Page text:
Track and Field

From Zurich, we have the free-jazz improvising trio who call themselves ,★’s with their album Track (NO LABEL). I suppose if you run these characters together as they are printed on the front cover, you end up saying the word “track stars”, which implies a certain athleticism and stamina which are good qualities for a jazz musician to possess, if you subscribe to the view that this genre of music requires musicians to play very quickly and for a long time. Jonas Labhart is the leader and saxophonist, a fellow who seems to have been casting around for a music identity, since he previously added his blowing skills to an album of funky soul by Sulco and an ambient cassette by Styptic. There’s also the violinist Laura Schuler and drummer Berni Doessegger.

I like the spare sound of this group, and they leave plenty of space for each other in their starkly “open” performances, without losing the rhythm or forward momentum as they pose their slightly enigmatic musical riddles. Schuler in particular gets extra votes from the judging panel, as we love the sound of the violin in jazz (my Leroy Jenkins LP collection alone is a cornerstone which I defend against all comers), and she not only has a great sound but her inventive phrases are often surprising and nimble. However, both she and Labhart seem to have just one basic mode between them, and it’s a faintly melancholic one. The album is mainly interested in exploring this rather disenchanted and almost existentialist frame of mind, and consequently the atonal passages and the open gaps take on the aspect of a doubtful, uncertain viewpoint. It’s up to Doessegger to keep the music moving forward and provide enough of a pulsebeat so that it can still be termed “jazz”, but even he is plagued by that 21st-century malaise that causes him to hesitate and stumble when he could be rolling forward in a chariot. In assessing their achievement to date, Labhart clutches at phrases such as “self-empowerment beyond musical ideologies”, “ongoing negotiation” and “symbols [of] imaginary space”.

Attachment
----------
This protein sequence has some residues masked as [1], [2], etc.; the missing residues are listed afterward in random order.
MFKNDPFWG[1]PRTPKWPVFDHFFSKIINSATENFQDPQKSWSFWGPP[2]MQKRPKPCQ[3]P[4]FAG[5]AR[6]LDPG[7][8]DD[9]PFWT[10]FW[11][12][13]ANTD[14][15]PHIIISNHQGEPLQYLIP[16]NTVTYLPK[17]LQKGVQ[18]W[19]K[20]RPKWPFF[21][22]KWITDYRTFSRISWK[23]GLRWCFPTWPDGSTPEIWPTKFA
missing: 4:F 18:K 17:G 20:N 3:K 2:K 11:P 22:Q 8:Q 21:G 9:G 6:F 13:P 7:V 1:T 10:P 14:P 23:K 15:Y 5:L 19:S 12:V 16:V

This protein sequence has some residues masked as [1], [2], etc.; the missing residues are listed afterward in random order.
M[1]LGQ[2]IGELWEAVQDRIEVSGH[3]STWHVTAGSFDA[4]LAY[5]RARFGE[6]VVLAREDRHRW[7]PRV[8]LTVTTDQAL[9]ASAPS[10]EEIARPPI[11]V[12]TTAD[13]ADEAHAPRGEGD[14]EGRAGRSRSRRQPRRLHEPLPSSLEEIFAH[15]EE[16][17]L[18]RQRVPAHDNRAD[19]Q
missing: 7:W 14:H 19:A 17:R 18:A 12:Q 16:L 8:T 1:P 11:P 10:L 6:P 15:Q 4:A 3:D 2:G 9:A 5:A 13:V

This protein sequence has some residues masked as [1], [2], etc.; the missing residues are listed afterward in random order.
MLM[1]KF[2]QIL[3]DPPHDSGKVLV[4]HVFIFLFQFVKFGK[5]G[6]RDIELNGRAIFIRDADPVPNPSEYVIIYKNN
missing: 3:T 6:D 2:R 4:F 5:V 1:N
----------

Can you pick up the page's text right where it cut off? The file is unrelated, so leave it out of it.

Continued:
The shared aim of the band is to “question the act of collective improvisation”, through which they hope to “deconstruct its own horizon”. An unusual record. I can’t help thinking it would be nice if these musicians could meet up with Christoph Erb and maybe get in on the Veto-Exchange thing. From 5th November 2019.

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